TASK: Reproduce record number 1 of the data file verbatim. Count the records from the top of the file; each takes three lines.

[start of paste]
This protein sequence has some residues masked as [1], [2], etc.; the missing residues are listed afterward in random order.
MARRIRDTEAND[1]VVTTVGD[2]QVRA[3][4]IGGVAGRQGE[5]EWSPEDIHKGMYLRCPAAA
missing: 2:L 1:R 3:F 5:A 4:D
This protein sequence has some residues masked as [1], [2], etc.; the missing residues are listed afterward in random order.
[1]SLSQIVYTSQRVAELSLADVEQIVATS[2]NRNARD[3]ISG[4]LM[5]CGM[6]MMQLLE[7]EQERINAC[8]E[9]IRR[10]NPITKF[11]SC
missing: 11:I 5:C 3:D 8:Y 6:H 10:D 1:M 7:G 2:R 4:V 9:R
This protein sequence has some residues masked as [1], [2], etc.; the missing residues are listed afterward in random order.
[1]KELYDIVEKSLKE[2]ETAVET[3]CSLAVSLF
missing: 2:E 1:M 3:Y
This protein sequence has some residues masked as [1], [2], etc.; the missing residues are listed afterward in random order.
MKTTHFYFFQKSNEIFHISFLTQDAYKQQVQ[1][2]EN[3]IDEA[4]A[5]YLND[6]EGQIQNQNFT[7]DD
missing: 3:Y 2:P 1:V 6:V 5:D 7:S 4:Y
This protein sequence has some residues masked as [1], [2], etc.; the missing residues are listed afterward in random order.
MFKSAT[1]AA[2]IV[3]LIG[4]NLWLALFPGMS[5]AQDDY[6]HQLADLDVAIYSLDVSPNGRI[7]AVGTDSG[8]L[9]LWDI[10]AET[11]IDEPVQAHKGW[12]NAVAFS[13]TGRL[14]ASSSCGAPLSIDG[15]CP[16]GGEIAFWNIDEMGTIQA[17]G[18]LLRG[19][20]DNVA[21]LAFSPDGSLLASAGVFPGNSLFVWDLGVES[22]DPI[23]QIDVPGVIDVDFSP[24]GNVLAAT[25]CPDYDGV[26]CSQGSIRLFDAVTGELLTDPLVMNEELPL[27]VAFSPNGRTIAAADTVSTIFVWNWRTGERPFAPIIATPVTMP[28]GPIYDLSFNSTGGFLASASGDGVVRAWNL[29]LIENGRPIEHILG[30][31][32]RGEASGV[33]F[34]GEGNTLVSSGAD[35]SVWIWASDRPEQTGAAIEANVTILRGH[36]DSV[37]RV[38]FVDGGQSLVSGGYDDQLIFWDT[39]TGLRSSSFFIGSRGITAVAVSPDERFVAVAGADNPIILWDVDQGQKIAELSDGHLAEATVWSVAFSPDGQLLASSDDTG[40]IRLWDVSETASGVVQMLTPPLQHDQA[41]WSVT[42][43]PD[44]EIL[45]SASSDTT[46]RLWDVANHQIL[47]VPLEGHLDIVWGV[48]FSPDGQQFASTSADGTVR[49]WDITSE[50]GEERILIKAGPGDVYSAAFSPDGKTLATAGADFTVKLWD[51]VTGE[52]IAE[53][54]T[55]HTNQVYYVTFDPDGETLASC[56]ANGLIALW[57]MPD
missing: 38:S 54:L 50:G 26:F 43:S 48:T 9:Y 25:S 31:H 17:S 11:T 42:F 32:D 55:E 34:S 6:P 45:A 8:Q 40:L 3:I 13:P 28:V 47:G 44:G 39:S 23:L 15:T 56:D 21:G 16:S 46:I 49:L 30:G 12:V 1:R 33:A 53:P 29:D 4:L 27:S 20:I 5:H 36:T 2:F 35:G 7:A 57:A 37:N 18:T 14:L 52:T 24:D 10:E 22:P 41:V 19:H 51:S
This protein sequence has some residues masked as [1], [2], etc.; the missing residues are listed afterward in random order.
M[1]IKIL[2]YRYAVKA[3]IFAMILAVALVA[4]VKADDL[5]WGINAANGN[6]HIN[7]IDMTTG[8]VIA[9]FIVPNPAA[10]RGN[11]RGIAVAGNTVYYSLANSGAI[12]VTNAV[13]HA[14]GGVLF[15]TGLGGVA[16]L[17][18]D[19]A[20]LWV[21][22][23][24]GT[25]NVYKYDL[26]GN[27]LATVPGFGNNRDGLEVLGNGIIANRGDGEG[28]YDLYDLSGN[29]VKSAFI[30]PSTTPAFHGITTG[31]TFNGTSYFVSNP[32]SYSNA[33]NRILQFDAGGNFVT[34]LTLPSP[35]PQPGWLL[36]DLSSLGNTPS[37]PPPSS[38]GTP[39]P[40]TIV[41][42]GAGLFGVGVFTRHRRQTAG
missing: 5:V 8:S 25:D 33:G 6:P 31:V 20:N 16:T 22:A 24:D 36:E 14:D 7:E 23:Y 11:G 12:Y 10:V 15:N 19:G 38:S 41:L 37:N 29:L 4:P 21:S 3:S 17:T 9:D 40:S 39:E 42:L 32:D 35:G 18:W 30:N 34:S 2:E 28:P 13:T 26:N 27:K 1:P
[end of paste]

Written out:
This protein sequence has some residues masked as [1], [2], etc.; the missing residues are listed afterward in random order.
MARRIRDTEAND[1]VVTTVGD[2]QVRA[3][4]IGGVAGRQGE[5]EWSPEDIHKGMYLRCPAAA
missing: 2:L 1:R 3:F 5:A 4:D